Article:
Nathan Bossart wrote:
>>>         passwordcheck.force_new_password
>> Does it mean a password different from the old one? +1. It could be
>> different from the last 3 passwords but we don't store a password
>> history.
> Yes.  As Michael pointed out, this might be better to do as a separate
> effort since we'll almost certainly need to introduce a way to store
> password history.

That increases the number of passwords stored on the server and
consequently the damage when that list is stolen.
Of course the old passwords are invalid, but if someone cracks them
they could still try them on other systems the person uses.

I think we should accept such a risk only if the benefits are clear, and
my opinion has always been that if you forbid password reuse, people
tend to come up with password generation schemes that are no better
than the original passwords.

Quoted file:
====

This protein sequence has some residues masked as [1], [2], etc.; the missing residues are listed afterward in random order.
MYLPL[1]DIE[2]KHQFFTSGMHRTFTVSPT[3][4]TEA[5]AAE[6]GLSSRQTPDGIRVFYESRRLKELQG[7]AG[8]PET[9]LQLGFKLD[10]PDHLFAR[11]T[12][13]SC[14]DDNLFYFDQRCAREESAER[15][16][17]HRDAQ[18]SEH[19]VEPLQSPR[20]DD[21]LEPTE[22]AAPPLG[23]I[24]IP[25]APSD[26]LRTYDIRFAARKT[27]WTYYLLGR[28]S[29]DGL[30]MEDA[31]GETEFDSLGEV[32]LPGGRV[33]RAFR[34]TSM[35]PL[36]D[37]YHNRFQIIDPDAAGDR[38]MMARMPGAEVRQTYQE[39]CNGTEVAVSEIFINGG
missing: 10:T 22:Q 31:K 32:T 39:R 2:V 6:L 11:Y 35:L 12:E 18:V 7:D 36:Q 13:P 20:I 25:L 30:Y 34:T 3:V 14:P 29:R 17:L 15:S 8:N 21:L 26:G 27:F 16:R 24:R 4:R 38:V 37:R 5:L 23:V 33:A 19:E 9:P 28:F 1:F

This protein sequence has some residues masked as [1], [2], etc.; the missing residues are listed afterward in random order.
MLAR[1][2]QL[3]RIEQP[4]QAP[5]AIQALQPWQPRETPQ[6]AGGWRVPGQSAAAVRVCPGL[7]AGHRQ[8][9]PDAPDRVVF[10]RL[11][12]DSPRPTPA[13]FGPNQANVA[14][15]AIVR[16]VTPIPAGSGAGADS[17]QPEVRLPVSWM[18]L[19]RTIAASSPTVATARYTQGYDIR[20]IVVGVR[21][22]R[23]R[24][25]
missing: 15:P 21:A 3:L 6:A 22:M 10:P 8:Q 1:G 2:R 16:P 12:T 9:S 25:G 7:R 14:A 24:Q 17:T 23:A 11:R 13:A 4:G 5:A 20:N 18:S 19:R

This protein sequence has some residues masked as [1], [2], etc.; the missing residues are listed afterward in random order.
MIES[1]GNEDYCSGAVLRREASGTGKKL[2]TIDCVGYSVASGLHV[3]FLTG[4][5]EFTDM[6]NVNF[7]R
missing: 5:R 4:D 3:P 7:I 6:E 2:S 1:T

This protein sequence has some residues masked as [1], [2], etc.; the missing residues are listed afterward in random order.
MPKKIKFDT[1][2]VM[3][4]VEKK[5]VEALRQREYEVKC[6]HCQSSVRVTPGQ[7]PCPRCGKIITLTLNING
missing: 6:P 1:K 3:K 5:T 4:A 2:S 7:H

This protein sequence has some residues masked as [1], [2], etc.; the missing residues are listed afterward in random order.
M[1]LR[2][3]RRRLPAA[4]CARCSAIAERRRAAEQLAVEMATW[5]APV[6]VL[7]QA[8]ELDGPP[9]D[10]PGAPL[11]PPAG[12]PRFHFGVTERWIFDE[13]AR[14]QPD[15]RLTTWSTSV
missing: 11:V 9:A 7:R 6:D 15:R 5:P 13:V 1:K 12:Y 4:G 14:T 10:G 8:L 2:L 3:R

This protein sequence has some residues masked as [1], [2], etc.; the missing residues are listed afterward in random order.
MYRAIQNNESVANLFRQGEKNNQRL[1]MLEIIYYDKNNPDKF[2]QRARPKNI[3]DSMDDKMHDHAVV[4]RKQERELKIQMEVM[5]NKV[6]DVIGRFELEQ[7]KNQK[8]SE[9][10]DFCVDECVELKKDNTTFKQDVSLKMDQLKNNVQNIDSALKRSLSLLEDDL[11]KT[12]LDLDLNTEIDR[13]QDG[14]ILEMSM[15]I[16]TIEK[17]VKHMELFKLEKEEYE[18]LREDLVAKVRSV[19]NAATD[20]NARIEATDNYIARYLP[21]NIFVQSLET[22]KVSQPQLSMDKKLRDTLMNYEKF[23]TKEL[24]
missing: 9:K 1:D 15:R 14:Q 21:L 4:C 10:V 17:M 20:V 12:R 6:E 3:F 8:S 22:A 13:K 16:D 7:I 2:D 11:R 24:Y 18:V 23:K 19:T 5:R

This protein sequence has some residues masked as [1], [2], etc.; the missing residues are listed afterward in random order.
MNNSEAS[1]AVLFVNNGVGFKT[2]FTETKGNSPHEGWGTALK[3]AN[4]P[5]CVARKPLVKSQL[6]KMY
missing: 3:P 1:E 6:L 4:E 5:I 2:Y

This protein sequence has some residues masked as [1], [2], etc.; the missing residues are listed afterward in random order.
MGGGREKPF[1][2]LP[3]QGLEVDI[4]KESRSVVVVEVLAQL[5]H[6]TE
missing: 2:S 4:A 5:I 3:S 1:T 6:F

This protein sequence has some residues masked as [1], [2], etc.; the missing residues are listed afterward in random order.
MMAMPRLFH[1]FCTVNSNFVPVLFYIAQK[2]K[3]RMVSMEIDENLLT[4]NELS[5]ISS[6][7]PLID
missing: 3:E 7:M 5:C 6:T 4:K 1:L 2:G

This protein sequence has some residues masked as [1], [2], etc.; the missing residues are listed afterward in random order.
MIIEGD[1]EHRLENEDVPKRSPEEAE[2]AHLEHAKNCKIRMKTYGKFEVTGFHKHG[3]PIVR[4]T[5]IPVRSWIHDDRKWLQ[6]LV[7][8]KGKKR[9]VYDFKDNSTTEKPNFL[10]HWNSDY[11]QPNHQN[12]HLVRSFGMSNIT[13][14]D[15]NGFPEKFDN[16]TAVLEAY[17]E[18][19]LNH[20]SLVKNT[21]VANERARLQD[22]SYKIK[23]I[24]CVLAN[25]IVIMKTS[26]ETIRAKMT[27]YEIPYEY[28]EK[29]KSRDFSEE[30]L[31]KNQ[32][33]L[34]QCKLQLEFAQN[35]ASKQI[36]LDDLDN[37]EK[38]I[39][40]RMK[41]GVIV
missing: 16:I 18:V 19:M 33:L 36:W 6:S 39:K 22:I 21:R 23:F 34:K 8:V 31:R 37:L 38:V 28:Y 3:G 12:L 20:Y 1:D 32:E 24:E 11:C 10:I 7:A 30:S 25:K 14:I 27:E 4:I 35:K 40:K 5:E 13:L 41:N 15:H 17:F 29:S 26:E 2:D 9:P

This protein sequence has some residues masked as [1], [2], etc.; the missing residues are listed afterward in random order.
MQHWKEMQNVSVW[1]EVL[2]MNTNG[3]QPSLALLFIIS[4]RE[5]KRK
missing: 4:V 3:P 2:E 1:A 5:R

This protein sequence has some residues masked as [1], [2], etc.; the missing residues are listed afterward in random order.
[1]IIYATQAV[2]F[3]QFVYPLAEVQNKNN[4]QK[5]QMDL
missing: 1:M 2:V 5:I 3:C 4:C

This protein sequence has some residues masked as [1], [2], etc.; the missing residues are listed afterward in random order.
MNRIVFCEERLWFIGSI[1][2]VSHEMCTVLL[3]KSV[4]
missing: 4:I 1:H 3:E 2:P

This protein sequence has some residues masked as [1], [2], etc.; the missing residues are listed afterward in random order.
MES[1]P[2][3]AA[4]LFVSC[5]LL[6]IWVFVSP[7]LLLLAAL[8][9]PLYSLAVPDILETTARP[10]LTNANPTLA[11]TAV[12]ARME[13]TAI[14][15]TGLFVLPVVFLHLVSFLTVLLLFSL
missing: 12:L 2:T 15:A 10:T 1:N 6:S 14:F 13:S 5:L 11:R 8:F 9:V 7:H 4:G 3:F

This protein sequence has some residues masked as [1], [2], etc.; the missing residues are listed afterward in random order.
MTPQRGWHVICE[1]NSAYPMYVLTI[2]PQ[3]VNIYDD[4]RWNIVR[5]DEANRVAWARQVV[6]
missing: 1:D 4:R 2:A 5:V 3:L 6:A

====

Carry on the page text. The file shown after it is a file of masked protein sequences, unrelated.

> One interesting design challenge will be how to handle pre-hashed
> passwords, since the number of checks we can do on those is pretty
> limited.  I'm currently thinking of a parameter that can be used to
> block, allow, or force pre-hashed passwords.  If we take that route,
> perhaps we will also need to ensure that PostgreSQL fails to start when
> invalid combinations are specified (e.g. pre-hashed passwords are forced
> and min_password_length is nonzero).  Thoughts?

As was pointed out in the original discussion
the weak point of "passwordcheck" is that it does not work very well
for encrypted passwords.
The only saving grace is that you can at least check against
username equals password.

Disabling pre-hashed passwords in order to allow better password
checks is a problem rather than a solution, because it exposes you
to password theft of the clear-text password.  I think we shouldn't
go there.

The overall opinion in the above thread was that if you *really* care
about security, you don't use database passwords, but external
authentication with a centralized identity management system.

So I think it is fine to extend "passwordcheck", but we shouldn't
take it serious enough to reduce security elsewhere in order to
improve the module.

Laurenz Albe

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